The book poses the question: “What does it mean to be literate in today’s world, and how can those literacy skills be developed?” To answer, it provides practical tools that integrate media literacy into the K-12 curriculum and beyond. Suggested activities and teaching strategies are included to assist educators in focusing on the skills students need to thrive in a digital age.

“Scheibe and Rogow have developed an innovative approach to help teachers master the secrets of inquiry learning for media literacy education,” wrote Renee Hobbs, founding director of the Harrington School of Communication and Media, in a review. “They demonstrate how to support students’ deep reading with a variety of print and non-print texts. Educators using these techniques will see dramatic improvements in the quality of student critical thinking skills.”

Scheibe and Rogow have previously worked together with Project Look Sharp and the National Association of Media Literacy Education. They brought their past experiences of teaching in the classroom and developing media literacy curricula to provide teachers with the tools necessary to overcome the challenges facing media literacy today.

Scheibe said she and Rogow wrote the book to capture the key concepts, stories and pedagogies to pass along to educators in a resource they could refer to over time. While many academic books and workbooks on media literacy exist, Scheibe and Rogow felt none accomplished both in the same book. Their hope is for the book to be used extensively in teacher education classes as a model for how any teacher could incorporate media literacy in their lessons.

“Media literacy is — first and foremost — literacy, so we need to teach it the same way we teach reading and writing: using a developmental approach, weaving it into all curriculum areas where it makes sense,” Scheibe said. “It’s not a new content area that you have to add on to the others, but a pedagogy that teachers can dovetail with what they are already teaching.”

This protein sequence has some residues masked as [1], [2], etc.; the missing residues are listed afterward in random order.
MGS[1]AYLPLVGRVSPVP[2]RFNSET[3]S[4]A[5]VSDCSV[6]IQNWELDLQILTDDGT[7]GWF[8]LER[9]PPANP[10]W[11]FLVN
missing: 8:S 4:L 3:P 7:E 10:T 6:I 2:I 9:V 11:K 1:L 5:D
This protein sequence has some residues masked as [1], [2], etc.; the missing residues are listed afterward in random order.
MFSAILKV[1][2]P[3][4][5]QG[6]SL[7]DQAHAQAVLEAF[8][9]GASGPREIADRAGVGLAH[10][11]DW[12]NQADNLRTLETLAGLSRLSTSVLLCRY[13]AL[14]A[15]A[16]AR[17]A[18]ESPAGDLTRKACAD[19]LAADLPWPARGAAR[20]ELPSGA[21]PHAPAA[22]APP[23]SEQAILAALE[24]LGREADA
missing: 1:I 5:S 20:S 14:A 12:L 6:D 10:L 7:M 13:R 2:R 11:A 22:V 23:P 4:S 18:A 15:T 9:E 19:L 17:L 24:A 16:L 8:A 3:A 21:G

“The Teacher’s Guide to Media Literacy” is published by Corwin (http://www.corwin.com/books/Book236061/reviews) , and also available from Amazon.com (http://amzn.com/1412997585)

For more information, you can email us at looksharp@ithaca.edu or contact us by phone at 607-274-3471. To contact the authors, email Cyndy Scheibe at scheibe@ithaca.edu or Faith Rogow at medialited@earthlink.net.

Project Look Sharp is Ithaca College’s Media Literacy Initiative. Project Look Sharp supports the integration of critical thinking through media literacy in school curriculum and teaching. They do this through developing and providing lesson plans, media materials, training, and support for educators at all education levels. The purpose of media literacy education is to help individuals of all ages develop the habits of inquiry and skills of expression they need to be critical thinkers, effective communicators, and active citizens in today’s world.

From day one, Ithaca College prepares students for personal and professional success through hands-on experience with internships, research and study abroad. Its integrative curriculum builds bridges across disciplines and uniquely blends liberal arts and professional study. Located in New York’s Finger Lakes region, the College is home to 6,100 undergraduate and 400 graduate students and offers over 100 degree programs in its schools of Business, Communications, Humanities and Sciences, Health Science and Human Performance, and Music.